Wondering?
Another Palo Alto neighborhood
on Dec 30, 2012 at 8:23 am
Wondering?, Another Palo Alto neighborhood
on Dec 30, 2012 at 8:23 am


> Jay Boyarsky is one of the finest prosecutors
> any community could ask for,

Several people have posted this claim, but with no verifiable evidence. How would anyone come to this conclusion, using access to publicly available information about Boyarsky? The District Attorney’s Office does not provide much in the way of information about its activities/employees. The DA does not offer basic information about its activities--such as how many cases each employee was assigned, how many cases went to trial, what the win/lost numbers for these cases was, the number of people incarcerated by each employee, and so on.. how does one come to a conclusion about any/all of those working as public prosecutors?

While there may be a body of informal knowledge about Boyarsky that local defense lawyers have accumulated via their dealings with him—this information is rarely shared with the public, in any meaningful way. Some times people running for elected positions, such as Judge, might receive a “thumbs up/down” by the local Bar Association—but that’s about it. (Boyarsky did run for Judge, but the public did not think enough of him to elect him to that position.)

For the most part, all anyone in the community can ever know about people like Boyarsky is hearsay.

> especially in light of the fact that the presiding judge in the
> trial implicitly APPROVED Boyarsky's line of questioning.

Which makes this situation even worse. The Judge is not supposed to be “implicitly” on the side of the prosecution. He is supposed to be neutral, under the “presumption of innocence” theory. The Judge also seems to be at fault here.

Not directly discussed yet is whether people charged with this sort of crime should be considered guilty, even without a trial. Certainly people tend to get emotional when talking about crimes that involve/exploit children. It makes trying to analyze any misconduct on the part of the prosecutor/judge even more difficult to do—since in those cases where the defendant is truly guilty, there is really no defense for his/her actions—and they most assuredly deserve any/all punishments. But what about those cases where the defendant is truly innocent, and only a trial will clear their name? Don’t these people deserve a fair/honest trial?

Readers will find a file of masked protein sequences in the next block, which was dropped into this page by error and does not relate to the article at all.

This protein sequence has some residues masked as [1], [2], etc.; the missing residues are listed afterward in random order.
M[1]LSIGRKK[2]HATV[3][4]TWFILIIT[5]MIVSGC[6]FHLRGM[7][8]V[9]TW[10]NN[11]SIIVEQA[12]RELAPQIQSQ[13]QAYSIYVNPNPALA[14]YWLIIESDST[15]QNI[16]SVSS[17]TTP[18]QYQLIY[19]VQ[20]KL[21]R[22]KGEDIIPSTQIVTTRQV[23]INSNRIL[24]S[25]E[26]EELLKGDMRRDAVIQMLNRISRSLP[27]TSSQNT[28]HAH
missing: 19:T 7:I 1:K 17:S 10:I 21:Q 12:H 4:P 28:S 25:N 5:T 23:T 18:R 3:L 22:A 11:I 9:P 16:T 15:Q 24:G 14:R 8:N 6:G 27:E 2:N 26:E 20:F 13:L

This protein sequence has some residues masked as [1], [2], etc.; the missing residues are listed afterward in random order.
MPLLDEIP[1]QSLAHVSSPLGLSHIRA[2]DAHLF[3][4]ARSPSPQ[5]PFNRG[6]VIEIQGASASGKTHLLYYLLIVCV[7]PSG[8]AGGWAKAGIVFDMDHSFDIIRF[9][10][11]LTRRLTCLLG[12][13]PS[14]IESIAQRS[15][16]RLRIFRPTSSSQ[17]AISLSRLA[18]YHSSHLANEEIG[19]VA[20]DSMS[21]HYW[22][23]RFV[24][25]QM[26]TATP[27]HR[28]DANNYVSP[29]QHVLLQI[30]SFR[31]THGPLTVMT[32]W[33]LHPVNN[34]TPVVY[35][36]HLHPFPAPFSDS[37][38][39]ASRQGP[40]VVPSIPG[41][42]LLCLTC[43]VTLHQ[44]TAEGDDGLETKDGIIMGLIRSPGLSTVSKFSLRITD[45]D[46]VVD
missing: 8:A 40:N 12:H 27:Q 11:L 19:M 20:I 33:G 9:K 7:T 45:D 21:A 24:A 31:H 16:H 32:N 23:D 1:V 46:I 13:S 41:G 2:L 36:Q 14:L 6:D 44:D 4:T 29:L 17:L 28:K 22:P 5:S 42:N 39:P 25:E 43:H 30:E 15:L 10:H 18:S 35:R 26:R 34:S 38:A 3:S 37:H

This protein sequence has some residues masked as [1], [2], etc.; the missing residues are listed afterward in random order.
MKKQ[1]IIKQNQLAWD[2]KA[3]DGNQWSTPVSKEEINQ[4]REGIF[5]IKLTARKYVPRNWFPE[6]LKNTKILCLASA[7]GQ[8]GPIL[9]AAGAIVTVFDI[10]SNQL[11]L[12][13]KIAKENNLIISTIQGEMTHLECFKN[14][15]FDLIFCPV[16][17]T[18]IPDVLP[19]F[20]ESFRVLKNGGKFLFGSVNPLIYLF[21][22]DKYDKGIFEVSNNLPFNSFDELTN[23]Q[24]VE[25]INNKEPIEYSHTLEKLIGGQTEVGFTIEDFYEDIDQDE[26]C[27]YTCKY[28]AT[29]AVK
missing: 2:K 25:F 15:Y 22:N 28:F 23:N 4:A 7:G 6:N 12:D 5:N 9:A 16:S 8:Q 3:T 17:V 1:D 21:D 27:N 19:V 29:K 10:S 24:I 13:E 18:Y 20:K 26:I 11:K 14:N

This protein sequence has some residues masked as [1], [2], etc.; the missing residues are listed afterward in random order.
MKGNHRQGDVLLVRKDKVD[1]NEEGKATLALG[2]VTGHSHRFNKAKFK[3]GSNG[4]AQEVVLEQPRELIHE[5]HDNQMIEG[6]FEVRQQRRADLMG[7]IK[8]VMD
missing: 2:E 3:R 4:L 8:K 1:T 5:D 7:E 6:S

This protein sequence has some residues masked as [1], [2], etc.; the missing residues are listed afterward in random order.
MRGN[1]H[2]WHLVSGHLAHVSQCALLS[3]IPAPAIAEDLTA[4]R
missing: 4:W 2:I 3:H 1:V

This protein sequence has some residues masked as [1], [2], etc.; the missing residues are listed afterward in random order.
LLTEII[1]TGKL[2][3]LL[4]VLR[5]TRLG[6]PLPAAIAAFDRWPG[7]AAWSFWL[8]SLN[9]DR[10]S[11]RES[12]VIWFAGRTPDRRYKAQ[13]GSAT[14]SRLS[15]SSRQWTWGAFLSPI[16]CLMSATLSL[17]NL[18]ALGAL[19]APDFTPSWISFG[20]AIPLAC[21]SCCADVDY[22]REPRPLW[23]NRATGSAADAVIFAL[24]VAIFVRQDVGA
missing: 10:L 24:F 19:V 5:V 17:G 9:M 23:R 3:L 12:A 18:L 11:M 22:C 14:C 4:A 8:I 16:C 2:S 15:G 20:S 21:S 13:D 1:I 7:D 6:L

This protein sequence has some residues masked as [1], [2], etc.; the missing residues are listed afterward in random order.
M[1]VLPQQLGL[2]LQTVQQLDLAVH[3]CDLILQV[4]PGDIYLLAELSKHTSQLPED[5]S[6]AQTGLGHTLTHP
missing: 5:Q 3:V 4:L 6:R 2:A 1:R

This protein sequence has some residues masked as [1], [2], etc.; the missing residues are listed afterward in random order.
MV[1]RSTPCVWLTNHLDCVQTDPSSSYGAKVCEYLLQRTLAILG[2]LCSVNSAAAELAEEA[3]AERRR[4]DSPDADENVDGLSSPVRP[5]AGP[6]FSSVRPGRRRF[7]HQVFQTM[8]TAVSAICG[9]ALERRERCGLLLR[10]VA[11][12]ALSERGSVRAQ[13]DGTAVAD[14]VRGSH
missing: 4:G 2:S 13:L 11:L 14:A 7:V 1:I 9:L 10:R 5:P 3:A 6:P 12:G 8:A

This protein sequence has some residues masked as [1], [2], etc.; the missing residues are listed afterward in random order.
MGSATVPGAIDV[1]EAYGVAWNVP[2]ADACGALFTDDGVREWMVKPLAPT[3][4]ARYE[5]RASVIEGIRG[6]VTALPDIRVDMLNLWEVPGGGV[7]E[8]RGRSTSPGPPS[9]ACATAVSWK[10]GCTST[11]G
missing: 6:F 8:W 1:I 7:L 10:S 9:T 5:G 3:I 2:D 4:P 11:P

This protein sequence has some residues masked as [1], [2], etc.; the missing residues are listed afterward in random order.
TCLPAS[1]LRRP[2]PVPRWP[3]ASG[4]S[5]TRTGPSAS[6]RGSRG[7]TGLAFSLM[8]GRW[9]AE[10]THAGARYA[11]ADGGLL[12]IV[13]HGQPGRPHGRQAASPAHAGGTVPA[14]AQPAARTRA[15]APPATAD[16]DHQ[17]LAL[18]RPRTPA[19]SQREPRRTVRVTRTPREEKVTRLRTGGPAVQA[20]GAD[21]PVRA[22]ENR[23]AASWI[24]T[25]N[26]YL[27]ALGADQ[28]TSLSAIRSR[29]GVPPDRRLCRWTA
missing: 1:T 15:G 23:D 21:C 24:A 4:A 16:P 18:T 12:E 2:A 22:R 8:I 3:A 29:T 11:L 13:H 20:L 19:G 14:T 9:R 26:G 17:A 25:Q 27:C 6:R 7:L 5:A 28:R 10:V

The nature of this case seems to be coloring some people’s points-of-view towards giving Boyarsky a pass, no matter what he did. Not a good thing for any community’s view of justice, and their collective expectations of the people in their employ to administer justice to that community.


Hmmm
East Palo Alto
on Dec 30, 2012 at 1:05 pm
Hmmm, East Palo Alto
on Dec 30, 2012 at 1:05 pm

Wondering's comments are spot on. You also simply can't compare a prosecutor being called to task for mistakes to the public's view on a criminal. It's not like the defendant walked & has since been roaming around molesting kids. So just stop acting like those of us criticizing this prosecutor are on the side of the defendant or that the prosecutor should get away w/his numerous, repeated mistakes.

What about the personally & politically motivated comments SUPPORTING Boyarsky? SC Co. DA's office has gotten into a lot of trouble for mistake-laden prosecutions, which have resulted in a whole array of problems. The public does NOT need that. Thankfully, there is a near-brilliant prosecutor there who has handled a lot of very difficult sex offender cases, but it's not this guy. Prosecutors need to do a good enough job that they can't be as easily criticized. We can't risk the guilty going free when they're a danger, due to prosecutorial misconduct. The judge & Boyarsky blew it w/this defendant.